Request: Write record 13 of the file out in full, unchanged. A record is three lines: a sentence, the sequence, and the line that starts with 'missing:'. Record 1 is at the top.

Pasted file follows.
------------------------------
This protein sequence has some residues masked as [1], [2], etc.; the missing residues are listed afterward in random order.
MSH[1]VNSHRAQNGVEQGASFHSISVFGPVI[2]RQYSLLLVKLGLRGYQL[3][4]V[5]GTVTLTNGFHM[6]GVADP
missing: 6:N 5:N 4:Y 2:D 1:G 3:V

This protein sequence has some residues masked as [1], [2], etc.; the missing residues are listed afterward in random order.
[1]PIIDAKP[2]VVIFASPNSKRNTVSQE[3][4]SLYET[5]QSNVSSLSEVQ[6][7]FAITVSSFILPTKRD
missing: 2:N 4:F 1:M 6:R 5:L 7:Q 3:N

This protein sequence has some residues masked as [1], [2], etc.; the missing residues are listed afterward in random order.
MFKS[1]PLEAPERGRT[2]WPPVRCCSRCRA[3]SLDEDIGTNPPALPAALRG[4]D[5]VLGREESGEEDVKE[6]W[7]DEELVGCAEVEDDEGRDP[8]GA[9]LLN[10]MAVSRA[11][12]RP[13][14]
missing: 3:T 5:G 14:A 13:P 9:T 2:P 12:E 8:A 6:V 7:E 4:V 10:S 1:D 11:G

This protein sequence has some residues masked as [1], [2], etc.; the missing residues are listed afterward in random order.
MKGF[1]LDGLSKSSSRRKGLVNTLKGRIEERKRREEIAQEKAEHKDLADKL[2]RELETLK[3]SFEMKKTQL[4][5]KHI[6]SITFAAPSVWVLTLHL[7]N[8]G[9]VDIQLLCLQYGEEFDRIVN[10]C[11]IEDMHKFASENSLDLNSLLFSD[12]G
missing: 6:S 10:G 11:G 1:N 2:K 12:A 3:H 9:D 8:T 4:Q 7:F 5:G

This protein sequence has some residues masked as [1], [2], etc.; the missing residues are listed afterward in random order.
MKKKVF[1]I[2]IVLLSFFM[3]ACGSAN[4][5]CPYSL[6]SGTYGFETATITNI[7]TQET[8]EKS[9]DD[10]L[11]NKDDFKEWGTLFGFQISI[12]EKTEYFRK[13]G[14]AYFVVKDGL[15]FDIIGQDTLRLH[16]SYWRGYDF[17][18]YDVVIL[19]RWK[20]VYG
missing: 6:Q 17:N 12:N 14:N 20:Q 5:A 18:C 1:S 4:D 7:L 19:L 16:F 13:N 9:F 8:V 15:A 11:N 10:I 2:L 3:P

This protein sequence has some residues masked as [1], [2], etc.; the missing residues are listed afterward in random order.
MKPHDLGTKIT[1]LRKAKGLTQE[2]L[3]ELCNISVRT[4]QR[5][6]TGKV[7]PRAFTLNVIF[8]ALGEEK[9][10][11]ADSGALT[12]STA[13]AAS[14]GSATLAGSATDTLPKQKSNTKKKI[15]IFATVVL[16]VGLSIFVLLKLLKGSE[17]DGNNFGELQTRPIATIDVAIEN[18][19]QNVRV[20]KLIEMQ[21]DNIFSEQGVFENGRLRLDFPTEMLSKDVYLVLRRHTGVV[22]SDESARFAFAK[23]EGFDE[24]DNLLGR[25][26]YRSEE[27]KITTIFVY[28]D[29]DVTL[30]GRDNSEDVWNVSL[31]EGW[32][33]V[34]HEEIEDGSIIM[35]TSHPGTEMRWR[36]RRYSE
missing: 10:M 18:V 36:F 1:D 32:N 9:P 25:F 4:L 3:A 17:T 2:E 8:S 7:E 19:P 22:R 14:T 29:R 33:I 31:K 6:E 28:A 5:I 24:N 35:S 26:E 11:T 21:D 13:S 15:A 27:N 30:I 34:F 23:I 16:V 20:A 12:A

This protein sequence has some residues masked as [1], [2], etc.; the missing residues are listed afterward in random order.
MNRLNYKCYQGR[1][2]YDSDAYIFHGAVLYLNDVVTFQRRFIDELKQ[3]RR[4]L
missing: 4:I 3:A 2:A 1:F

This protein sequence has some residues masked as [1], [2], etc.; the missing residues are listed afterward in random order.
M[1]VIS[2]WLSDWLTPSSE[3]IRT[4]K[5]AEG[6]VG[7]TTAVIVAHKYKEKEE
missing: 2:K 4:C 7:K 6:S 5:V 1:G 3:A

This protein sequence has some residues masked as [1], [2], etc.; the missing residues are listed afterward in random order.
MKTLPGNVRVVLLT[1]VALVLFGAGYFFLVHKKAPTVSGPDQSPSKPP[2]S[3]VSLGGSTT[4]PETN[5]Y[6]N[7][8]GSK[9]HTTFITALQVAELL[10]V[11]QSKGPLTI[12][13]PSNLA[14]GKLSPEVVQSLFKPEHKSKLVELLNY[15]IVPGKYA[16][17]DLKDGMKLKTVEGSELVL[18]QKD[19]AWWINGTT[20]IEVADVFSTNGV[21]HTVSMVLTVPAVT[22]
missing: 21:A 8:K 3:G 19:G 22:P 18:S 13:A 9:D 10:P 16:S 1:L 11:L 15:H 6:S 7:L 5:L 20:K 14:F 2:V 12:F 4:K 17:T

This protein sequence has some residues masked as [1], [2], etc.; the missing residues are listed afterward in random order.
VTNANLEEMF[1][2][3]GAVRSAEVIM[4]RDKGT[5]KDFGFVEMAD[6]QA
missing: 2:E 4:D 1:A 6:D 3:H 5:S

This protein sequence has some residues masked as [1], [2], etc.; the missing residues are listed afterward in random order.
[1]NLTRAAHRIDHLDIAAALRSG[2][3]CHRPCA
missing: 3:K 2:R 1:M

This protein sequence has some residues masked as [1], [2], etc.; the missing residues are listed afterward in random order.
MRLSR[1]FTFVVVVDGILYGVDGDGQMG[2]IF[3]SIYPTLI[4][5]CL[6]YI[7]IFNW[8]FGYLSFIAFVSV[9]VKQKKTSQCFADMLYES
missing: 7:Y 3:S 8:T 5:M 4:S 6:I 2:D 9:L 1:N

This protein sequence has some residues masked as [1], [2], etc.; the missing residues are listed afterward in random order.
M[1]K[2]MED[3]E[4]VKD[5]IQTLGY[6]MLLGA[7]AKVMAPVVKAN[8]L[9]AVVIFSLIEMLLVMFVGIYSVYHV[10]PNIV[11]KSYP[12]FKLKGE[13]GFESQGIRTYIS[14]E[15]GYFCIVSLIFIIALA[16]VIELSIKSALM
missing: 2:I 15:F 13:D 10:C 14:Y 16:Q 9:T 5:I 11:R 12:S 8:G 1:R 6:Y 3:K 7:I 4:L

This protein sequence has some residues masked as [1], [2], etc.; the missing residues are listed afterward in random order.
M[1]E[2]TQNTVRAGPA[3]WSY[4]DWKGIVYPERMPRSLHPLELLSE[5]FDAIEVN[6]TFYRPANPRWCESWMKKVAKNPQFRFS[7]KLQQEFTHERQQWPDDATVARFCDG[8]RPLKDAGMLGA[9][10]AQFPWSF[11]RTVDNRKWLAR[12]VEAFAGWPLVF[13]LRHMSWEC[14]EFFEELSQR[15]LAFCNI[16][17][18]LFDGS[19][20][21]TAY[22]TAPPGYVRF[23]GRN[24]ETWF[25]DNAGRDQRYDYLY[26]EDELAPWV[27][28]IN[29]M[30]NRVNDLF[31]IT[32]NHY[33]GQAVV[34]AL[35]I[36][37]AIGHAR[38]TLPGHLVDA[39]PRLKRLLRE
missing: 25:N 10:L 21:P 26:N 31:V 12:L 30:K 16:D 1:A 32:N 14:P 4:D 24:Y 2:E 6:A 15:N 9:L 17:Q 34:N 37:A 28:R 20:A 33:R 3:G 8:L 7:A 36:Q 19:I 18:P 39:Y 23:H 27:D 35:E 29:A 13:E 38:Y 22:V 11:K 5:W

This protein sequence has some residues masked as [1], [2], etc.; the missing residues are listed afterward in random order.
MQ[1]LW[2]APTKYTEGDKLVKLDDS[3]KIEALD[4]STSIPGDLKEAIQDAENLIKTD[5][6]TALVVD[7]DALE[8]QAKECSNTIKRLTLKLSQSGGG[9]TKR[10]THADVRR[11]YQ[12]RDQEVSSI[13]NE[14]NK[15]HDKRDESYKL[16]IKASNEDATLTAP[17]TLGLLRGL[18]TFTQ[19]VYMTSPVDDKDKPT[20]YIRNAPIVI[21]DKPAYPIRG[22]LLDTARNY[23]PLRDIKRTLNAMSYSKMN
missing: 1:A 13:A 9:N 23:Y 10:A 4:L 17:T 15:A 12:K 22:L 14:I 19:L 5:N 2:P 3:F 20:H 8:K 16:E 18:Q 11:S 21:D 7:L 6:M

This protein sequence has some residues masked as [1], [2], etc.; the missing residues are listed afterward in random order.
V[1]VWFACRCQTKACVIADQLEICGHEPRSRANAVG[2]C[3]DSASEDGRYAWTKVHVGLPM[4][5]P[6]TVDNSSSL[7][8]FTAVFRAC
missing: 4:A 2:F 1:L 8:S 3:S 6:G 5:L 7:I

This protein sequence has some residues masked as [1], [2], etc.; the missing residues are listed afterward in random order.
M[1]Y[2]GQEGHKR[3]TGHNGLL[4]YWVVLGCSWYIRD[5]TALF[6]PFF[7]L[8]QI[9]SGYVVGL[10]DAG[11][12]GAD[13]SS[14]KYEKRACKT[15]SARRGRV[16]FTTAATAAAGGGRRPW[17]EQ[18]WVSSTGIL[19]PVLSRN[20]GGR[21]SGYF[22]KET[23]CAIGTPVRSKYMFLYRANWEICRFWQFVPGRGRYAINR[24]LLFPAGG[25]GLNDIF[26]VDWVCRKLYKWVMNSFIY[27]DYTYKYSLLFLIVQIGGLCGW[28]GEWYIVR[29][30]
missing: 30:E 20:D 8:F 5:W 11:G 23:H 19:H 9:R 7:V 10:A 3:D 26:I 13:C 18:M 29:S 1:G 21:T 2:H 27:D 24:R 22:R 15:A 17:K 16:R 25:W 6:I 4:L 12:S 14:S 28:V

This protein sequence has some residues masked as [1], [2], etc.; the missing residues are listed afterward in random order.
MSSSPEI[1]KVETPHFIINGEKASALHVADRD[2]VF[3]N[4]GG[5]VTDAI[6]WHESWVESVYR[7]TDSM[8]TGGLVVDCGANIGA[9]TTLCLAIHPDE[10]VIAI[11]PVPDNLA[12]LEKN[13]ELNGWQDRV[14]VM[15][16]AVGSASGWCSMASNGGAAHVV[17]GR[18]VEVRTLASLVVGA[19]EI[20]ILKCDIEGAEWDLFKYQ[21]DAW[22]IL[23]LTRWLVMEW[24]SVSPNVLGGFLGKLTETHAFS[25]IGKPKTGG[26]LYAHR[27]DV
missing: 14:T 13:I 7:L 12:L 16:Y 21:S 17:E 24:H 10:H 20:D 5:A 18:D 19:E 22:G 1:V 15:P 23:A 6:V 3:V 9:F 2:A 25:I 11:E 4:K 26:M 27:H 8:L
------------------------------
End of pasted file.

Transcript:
This protein sequence has some residues masked as [1], [2], etc.; the missing residues are listed afterward in random order.
M[1]K[2]MED[3]E[4]VKD[5]IQTLGY[6]MLLGA[7]AKVMAPVVKAN[8]L[9]AVVIFSLIEMLLVMFVGIYSVYHV[10]PNIV[11]KSYP[12]FKLKGE[13]GFESQGIRTYIS[14]E[15]GYFCIVSLIFIIALA[16]VIELSIKSALM
missing: 2:I 15:F 13:D 10:C 14:Y 16:Q 9:T 5:I 11:R 12:S 8:G 1:R 6:Y 3:K 7:I 4:L